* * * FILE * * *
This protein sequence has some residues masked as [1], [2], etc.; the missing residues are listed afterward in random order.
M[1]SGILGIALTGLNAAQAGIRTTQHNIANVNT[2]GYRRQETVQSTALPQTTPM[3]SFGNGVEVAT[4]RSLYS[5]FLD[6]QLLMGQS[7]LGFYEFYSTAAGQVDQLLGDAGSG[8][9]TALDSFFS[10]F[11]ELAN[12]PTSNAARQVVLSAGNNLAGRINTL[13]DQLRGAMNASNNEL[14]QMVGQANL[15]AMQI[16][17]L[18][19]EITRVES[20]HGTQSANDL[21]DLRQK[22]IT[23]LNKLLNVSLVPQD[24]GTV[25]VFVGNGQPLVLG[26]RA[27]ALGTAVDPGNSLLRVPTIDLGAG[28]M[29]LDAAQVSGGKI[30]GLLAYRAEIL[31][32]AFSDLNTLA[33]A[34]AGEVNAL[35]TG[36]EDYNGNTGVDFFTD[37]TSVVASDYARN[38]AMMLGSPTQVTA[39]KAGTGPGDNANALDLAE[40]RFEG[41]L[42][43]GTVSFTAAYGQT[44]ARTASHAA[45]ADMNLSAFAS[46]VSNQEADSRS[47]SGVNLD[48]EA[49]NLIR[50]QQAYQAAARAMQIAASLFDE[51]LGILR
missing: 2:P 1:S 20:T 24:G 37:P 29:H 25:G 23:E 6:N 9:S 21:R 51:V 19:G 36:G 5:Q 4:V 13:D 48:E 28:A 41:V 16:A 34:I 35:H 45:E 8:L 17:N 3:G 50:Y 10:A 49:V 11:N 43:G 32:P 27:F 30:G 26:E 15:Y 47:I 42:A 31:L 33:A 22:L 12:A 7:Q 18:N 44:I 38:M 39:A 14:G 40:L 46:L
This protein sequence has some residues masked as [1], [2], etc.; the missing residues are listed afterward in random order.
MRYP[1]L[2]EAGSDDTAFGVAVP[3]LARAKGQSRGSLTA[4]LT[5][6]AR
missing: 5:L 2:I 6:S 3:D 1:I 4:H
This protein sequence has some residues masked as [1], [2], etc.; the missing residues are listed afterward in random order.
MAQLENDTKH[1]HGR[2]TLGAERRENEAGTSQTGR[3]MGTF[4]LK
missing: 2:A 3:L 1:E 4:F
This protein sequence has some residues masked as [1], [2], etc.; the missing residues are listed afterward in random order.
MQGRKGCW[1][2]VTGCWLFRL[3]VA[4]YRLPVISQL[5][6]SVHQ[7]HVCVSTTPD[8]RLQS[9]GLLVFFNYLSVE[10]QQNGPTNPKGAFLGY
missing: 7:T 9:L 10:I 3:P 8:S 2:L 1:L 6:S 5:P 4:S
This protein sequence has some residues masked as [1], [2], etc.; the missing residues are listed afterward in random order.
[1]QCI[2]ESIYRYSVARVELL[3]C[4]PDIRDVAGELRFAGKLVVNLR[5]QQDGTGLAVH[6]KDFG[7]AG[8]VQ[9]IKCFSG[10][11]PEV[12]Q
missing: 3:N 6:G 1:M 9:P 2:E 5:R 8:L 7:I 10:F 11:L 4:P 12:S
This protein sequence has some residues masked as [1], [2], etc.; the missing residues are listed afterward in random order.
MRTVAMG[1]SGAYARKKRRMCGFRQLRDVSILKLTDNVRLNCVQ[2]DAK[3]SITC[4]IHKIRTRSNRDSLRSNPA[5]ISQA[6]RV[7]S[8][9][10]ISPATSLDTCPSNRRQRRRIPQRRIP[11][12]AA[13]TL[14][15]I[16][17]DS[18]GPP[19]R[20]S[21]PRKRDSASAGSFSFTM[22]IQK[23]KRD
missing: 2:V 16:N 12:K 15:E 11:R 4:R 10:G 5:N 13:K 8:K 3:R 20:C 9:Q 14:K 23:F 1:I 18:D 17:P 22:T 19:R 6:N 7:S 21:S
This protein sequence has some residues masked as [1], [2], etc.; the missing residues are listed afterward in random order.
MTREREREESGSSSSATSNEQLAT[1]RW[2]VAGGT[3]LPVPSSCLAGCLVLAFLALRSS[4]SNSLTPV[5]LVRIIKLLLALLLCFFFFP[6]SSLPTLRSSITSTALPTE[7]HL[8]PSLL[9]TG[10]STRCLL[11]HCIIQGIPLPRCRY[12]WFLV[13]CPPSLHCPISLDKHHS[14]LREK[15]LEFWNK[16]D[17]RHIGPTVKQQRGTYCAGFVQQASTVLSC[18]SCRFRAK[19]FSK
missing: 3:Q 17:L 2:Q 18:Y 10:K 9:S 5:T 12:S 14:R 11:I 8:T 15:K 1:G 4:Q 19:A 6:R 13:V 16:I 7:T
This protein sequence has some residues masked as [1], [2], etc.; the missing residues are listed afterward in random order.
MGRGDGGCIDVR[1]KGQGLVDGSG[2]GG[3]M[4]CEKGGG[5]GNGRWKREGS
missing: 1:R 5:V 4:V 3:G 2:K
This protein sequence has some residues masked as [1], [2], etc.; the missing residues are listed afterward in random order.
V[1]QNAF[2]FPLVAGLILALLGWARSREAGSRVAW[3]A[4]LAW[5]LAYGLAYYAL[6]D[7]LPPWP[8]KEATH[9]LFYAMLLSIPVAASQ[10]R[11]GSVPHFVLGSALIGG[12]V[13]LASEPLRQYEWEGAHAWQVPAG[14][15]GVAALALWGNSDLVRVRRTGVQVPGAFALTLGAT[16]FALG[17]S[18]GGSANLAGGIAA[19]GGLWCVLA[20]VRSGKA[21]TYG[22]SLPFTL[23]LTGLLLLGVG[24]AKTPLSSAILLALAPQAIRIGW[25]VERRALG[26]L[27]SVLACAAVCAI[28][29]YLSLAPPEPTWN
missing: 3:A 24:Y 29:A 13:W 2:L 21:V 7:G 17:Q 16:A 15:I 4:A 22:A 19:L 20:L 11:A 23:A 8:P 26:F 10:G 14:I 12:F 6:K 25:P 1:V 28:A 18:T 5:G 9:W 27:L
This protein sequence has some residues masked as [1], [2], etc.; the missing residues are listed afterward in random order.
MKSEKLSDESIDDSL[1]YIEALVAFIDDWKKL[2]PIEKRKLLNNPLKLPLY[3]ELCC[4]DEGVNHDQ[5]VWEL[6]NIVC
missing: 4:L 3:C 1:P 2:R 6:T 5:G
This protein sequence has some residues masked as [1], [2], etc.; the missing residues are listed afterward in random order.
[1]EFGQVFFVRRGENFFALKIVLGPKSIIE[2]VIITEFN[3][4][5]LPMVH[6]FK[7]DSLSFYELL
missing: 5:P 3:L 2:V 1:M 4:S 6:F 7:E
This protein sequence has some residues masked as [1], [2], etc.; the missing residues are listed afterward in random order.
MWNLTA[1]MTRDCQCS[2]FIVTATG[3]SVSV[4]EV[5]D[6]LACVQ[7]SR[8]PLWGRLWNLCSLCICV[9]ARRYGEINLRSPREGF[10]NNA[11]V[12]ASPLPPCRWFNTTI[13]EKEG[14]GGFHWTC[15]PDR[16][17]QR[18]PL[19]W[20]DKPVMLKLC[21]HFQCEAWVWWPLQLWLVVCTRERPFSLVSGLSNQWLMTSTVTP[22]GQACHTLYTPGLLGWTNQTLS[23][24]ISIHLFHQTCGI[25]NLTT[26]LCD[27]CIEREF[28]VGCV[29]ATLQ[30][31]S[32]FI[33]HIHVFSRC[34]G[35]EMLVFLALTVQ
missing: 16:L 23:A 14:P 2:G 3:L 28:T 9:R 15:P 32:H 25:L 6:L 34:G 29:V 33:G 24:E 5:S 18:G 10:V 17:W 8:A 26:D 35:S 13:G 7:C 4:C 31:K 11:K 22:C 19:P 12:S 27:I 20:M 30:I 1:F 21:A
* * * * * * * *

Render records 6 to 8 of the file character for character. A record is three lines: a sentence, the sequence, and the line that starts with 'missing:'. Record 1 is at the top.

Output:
This protein sequence has some residues masked as [1], [2], etc.; the missing residues are listed afterward in random order.
MRTVAMG[1]SGAYARKKRRMCGFRQLRDVSILKLTDNVRLNCVQ[2]DAK[3]SITC[4]IHKIRTRSNRDSLRSNPA[5]ISQA[6]RV[7]S[8][9][10]ISPATSLDTCPSNRRQRRRIPQRRIP[11][12]AA[13]TL[14][15]I[16][17]DS[18]GPP[19]R[20]S[21]PRKRDSASAGSFSFTM[22]IQK[23]KRD
missing: 2:V 16:N 12:K 15:E 11:R 4:R 10:G 5:N 13:K 8:K 3:R 20:C 9:Q 14:K 23:F 1:I 18:D 17:P 22:T 19:R 6:N 7:S 21:S
This protein sequence has some residues masked as [1], [2], etc.; the missing residues are listed afterward in random order.
MTREREREESGSSSSATSNEQLAT[1]RW[2]VAGGT[3]LPVPSSCLAGCLVLAFLALRSS[4]SNSLTPV[5]LVRIIKLLLALLLCFFFFP[6]SSLPTLRSSITSTALPTE[7]HL[8]PSLL[9]TG[10]STRCLL[11]HCIIQGIPLPRCRY[12]WFLV[13]CPPSLHCPISLDKHHS[14]LREK[15]LEFWNK[16]D[17]RHIGPTVKQQRGTYCAGFVQQASTVLSC[18]SCRFRAK[19]FSK
missing: 3:Q 17:L 2:Q 18:Y 10:K 9:S 5:T 12:S 14:R 11:I 8:T 15:K 1:G 4:Q 19:A 6:R 13:V 16:I 7:T
This protein sequence has some residues masked as [1], [2], etc.; the missing residues are listed afterward in random order.
MGRGDGGCIDVR[1]KGQGLVDGSG[2]GG[3]M[4]CEKGGG[5]GNGRWKREGS
missing: 1:R 5:V 4:V 3:G 2:K